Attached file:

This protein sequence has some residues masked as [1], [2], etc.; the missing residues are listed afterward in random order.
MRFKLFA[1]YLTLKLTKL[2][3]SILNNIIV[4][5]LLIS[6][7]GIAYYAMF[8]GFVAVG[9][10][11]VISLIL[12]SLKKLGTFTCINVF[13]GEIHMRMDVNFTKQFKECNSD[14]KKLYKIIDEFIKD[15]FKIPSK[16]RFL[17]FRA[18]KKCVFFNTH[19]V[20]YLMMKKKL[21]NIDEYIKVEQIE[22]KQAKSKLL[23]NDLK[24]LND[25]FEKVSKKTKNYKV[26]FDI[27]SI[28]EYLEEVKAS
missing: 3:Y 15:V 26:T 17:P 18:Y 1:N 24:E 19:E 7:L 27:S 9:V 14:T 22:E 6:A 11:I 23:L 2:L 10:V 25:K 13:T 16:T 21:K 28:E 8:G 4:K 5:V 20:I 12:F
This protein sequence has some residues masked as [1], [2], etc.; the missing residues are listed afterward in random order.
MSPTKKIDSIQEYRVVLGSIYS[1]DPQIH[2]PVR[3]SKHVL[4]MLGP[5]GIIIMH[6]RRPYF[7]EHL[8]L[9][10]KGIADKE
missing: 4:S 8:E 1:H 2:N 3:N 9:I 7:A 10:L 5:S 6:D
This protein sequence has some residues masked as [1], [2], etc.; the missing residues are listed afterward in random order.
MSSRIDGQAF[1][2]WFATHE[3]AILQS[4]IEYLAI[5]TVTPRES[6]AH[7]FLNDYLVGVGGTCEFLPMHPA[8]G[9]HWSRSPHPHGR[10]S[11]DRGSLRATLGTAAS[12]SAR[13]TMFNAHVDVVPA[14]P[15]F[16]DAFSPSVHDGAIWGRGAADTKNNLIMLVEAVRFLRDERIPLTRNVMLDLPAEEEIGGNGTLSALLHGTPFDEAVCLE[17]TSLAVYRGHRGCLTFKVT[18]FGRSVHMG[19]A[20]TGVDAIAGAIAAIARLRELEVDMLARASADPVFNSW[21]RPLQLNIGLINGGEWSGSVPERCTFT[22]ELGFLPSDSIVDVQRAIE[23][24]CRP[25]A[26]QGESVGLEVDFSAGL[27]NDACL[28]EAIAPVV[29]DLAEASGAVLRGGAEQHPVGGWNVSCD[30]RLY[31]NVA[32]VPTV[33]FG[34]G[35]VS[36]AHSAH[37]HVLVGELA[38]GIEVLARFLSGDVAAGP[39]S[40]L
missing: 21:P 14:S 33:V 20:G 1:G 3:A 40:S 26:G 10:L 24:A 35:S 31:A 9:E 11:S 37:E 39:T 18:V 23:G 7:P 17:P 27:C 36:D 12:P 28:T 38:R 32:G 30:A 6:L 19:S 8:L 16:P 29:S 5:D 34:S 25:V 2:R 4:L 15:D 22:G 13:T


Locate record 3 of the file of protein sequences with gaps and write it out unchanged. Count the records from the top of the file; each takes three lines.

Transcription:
This protein sequence has some residues masked as [1], [2], etc.; the missing residues are listed afterward in random order.
MSSRIDGQAF[1][2]WFATHE[3]AILQS[4]IEYLAI[5]TVTPRES[6]AH[7]FLNDYLVGVGGTCEFLPMHPA[8]G[9]HWSRSPHPHGR[10]S[11]DRGSLRATLGTAAS[12]SAR[13]TMFNAHVDVVPA[14]P[15]F[16]DAFSPSVHDGAIWGRGAADTKNNLIMLVEAVRFLRDERIPLTRNVMLDLPAEEEIGGNGTLSALLHGTPFDEAVCLE[17]TSLAVYRGHRGCLTFKVT[18]FGRSVHMG[19]A[20]TGVDAIAGAIAAIARLRELEVDMLARASADPVFNSW[21]RPLQLNIGLINGGEWSGSVPERCTFT[22]ELGFLPSDSIVDVQRAIE[23][24]CRP[25]A[26]QGESVGLEVDFSAGL[27]NDACL[28]EAIAPVV[29]DLAEASGAVLRGGAEQHPVGGWNVSCD[30]RLY[31]NVA[32]VPTV[33]FG[34]G[35]VS[36]AHSAH[37]HVLVGELA[38]GIEVLARFLSGDVAAGP[39]S[40]L
missing: 21:P 14:S 33:V 20:G 1:G 3:A 40:S 26:G 10:L 24:A 35:S 31:A 9:E 11:S 37:E 39:T 18:V 23:G 7:P 17:P 27:C 36:D 12:P 28:T 38:R 32:G 30:A 6:L 19:S 8:L 16:P 29:S 5:D 34:S 25:V 2:R 4:L 15:D 22:G 13:T